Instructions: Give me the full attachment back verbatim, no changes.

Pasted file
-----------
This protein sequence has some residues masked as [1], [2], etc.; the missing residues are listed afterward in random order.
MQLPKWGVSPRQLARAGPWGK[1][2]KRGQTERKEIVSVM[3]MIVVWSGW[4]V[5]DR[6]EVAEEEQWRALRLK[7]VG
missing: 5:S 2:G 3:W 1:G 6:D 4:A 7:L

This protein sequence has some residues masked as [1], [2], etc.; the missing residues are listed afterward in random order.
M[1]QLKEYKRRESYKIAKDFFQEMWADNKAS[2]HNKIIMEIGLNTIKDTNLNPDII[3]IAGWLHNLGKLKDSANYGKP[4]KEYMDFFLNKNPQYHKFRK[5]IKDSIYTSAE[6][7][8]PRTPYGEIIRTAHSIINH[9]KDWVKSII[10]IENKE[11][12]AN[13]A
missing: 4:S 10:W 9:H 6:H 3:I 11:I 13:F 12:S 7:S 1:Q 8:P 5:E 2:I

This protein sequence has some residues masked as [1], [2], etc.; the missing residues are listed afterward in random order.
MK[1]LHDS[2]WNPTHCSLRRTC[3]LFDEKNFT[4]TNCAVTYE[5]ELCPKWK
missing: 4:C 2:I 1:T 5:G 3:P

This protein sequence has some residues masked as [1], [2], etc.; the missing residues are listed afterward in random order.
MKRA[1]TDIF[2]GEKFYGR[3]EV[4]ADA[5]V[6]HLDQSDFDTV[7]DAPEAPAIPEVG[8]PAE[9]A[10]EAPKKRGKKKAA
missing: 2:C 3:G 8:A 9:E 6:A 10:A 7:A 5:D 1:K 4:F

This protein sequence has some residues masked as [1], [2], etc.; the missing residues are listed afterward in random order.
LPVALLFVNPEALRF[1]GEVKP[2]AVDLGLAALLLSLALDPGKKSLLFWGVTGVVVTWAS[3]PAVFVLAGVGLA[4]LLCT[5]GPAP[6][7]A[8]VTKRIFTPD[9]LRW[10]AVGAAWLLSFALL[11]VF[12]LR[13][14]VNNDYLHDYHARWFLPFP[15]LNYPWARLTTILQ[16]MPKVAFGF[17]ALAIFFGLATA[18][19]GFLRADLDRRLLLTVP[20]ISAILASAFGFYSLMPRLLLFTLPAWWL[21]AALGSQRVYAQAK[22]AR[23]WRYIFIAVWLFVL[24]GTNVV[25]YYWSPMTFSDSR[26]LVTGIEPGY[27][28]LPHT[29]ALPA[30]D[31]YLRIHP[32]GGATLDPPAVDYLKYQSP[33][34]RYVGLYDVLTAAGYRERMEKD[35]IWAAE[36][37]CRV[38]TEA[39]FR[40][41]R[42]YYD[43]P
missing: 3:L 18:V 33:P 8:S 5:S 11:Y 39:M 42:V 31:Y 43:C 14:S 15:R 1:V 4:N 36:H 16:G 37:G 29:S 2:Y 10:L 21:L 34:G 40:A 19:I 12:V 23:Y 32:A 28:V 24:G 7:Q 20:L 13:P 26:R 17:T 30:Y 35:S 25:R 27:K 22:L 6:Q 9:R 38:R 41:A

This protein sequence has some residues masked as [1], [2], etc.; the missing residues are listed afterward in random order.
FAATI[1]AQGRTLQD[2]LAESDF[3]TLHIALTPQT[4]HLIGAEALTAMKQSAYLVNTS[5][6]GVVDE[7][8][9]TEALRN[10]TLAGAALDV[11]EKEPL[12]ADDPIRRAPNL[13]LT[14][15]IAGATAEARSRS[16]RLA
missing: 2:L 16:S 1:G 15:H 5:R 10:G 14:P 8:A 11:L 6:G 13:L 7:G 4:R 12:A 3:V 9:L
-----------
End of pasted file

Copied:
This protein sequence has some residues masked as [1], [2], etc.; the missing residues are listed afterward in random order.
MQLPKWGVSPRQLARAGPWGK[1][2]KRGQTERKEIVSVM[3]MIVVWSGW[4]V[5]DR[6]EVAEEEQWRALRLK[7]VG
missing: 5:S 2:G 3:W 1:G 6:D 4:A 7:L

This protein sequence has some residues masked as [1], [2], etc.; the missing residues are listed afterward in random order.
M[1]QLKEYKRRESYKIAKDFFQEMWADNKAS[2]HNKIIMEIGLNTIKDTNLNPDII[3]IAGWLHNLGKLKDSANYGKP[4]KEYMDFFLNKNPQYHKFRK[5]IKDSIYTSAE[6][7][8]PRTPYGEIIRTAHSIINH[9]KDWVKSII[10]IENKE[11][12]AN[13]A
missing: 4:S 10:W 9:H 6:H 3:I 11:I 13:F 12:S 7:S 1:Q 8:P 5:E 2:I

This protein sequence has some residues masked as [1], [2], etc.; the missing residues are listed afterward in random order.
MK[1]LHDS[2]WNPTHCSLRRTC[3]LFDEKNFT[4]TNCAVTYE[5]ELCPKWK
missing: 4:C 2:I 1:T 5:G 3:P

This protein sequence has some residues masked as [1], [2], etc.; the missing residues are listed afterward in random order.
MKRA[1]TDIF[2]GEKFYGR[3]EV[4]ADA[5]V[6]HLDQSDFDTV[7]DAPEAPAIPEVG[8]PAE[9]A[10]EAPKKRGKKKAA
missing: 2:C 3:G 8:A 9:E 6:A 10:A 7:A 5:D 1:K 4:F

This protein sequence has some residues masked as [1], [2], etc.; the missing residues are listed afterward in random order.
LPVALLFVNPEALRF[1]GEVKP[2]AVDLGLAALLLSLALDPGKKSLLFWGVTGVVVTWAS[3]PAVFVLAGVGLA[4]LLCT[5]GPAP[6][7]A[8]VTKRIFTPD[9]LRW[10]AVGAAWLLSFALL[11]VF[12]LR[13][14]VNNDYLHDYHARWFLPFP[15]LNYPWARLTTILQ[16]MPKVAFGF[17]ALAIFFGLATA[18][19]GFLRADLDRRLLLTVP[20]ISAILASAFGFYSLMPRLLLFTLPAWWL[21]AALGSQRVYAQAK[22]AR[23]WRYIFIAVWLFVL[24]GTNVV[25]YYWSPMTFSDSR[26]LVTGIEPGY[27][28]LPHT[29]ALPA[30]D[31]YLRIHP[32]GGATLDPPAVDYLKYQSP[33][34]RYVGLYDVLTAAGYRERMEKD[35]IWAAE[36][37]CRV[38]TEA[39]FR[40][41]R[42]YYD[43]P
missing: 3:L 18:V 33:P 8:S 5:S 11:Y 39:M 42:V 31:Y 43:C 14:S 15:R 1:V 4:N 36:H 16:G 37:G 29:S 2:Y 10:L 21:L 34:G 40:A 19:I 12:V 23:Y 32:A 28:V 24:G 7:Q 20:L 13:P 26:R 17:T 30:Y 35:S 25:R 27:K 22:L 6:Q 9:R 38:R 41:A

This protein sequence has some residues masked as [1], [2], etc.; the missing residues are listed afterward in random order.
FAATI[1]AQGRTLQD[2]LAESDF[3]TLHIALTPQT[4]HLIGAEALTAMKQSAYLVNTS[5][6]GVVDE[7][8][9]TEALRN[10]TLAGAALDV[11]EKEPL[12]ADDPIRRAPNL[13]LT[14][15]IAGATAEARSRS[16]RLA
missing: 2:L 16:S 1:G 15:H 5:R 10:G 14:P 8:A 11:L 6:G 13:L 7:G 4:R 12:A 3:V 9:L